Sabbagh (A Rum Affair, 2000, etc.) argues that, before 1948, Palestine was not an empty desert just waiting for Jewish settlement. It was home to thriving Palestinian communities. From the earliest moments of the Zionist movement, charges Sabbagh, Zionists have claimed that Palestine was virtually uninhabited before Jews returned in the early 1900s. To the contrary, "Palestine was a small but complex society," comprising a highly-educated middle class, agricultural workers and peasants. Including many stories about his own family, Sabbagh traces Palestinian history since the 18th century, and he amply chronicles the violence that unsurprisingly erupted between Jews and Palestinians in the years after the Balfour Declaration. Few Westerners come off well. FDR, for example, is quoted as proposing that "we" simply move one Arab family out for every Jewish family moved into Palestine: "There are a lot of places to which you could move the Arabs. All you have to do is drill a well, because there is this large underground water supply, and we can move the Arabs to places where they can really live." Most fascinating is Sabbagh's analysis of late-19th- and early-20th-century travelers' reports, which, when they gestured toward Palestinians at all, portrayed them as uncivilized nomads. Explicitly invoking Edward Said, Sabbagh contends that Westerners' depictions of Palestine were marred by Orientalism and cannot be taken at face value. In establishing that Palestinians constituted Palestine's majority population before 1948, Sabbagh draws from a diverse array of sources, including many Western, Jewish and Israeli accounts. But the author devotes insufficient energy to explaining why Palestinianopposition to increasing Jewish settlement was so ineffective, and he fails to fully establish that the myth of an empty Palestine has much purchase today. A powerful and often graceful polemic that leaves some questions unanswered.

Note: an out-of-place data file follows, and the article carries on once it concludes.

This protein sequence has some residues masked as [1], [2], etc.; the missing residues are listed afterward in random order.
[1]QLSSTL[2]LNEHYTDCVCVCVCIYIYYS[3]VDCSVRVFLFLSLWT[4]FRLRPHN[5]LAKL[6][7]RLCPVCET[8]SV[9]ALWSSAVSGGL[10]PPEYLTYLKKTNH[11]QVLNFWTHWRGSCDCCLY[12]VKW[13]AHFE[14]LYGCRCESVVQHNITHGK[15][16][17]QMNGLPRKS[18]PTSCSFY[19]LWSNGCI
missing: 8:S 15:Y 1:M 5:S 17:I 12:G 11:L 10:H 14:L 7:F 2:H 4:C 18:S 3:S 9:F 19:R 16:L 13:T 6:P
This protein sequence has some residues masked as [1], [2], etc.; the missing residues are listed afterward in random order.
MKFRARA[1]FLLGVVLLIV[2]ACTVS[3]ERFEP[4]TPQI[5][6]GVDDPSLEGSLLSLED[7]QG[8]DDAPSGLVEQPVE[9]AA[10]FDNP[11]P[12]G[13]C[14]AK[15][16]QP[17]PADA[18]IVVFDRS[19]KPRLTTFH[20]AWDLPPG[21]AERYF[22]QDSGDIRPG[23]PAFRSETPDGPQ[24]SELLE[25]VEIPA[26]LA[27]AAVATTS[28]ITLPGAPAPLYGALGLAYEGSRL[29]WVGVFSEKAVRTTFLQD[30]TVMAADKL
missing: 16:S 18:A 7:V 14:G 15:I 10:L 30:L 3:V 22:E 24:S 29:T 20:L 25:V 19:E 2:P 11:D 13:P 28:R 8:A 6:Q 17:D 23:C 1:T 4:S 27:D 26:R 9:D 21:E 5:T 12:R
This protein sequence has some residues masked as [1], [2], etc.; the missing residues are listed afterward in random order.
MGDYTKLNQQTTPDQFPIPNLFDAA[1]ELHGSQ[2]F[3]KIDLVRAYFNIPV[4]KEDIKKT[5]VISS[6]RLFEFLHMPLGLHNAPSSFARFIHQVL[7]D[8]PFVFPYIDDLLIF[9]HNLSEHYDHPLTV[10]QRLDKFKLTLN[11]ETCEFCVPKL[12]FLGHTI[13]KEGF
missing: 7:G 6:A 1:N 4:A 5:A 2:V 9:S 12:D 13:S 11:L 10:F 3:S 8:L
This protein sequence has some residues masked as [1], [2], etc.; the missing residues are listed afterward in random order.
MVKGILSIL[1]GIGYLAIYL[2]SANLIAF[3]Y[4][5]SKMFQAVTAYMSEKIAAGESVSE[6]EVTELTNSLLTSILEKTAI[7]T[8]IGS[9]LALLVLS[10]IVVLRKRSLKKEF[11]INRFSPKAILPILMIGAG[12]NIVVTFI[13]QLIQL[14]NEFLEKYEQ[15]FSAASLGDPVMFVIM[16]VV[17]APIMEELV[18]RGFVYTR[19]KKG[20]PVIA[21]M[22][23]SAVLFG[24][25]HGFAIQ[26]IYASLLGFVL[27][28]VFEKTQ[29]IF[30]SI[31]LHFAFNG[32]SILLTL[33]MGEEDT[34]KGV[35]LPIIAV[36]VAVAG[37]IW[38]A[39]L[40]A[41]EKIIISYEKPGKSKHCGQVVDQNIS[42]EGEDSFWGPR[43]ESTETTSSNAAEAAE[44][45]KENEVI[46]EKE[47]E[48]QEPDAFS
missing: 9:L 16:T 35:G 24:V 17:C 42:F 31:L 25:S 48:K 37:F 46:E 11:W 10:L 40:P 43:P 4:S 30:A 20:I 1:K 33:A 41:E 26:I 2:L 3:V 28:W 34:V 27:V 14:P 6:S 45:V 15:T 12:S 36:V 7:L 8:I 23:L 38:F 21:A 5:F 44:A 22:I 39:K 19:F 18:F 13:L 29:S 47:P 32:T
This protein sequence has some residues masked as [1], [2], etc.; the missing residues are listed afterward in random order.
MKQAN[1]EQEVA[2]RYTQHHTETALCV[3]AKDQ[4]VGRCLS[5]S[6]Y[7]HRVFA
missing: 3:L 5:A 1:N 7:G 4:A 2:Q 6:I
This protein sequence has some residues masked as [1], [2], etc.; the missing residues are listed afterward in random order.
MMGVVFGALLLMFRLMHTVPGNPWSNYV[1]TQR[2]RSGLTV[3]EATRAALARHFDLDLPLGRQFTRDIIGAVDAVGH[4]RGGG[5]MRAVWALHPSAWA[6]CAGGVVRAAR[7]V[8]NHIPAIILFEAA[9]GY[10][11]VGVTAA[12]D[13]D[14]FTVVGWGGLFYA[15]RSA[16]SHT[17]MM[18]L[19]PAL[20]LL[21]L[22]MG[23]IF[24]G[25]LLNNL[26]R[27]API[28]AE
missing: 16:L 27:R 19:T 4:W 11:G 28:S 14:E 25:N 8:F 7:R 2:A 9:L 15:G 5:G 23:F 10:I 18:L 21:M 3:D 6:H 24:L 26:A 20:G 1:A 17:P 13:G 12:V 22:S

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Product Details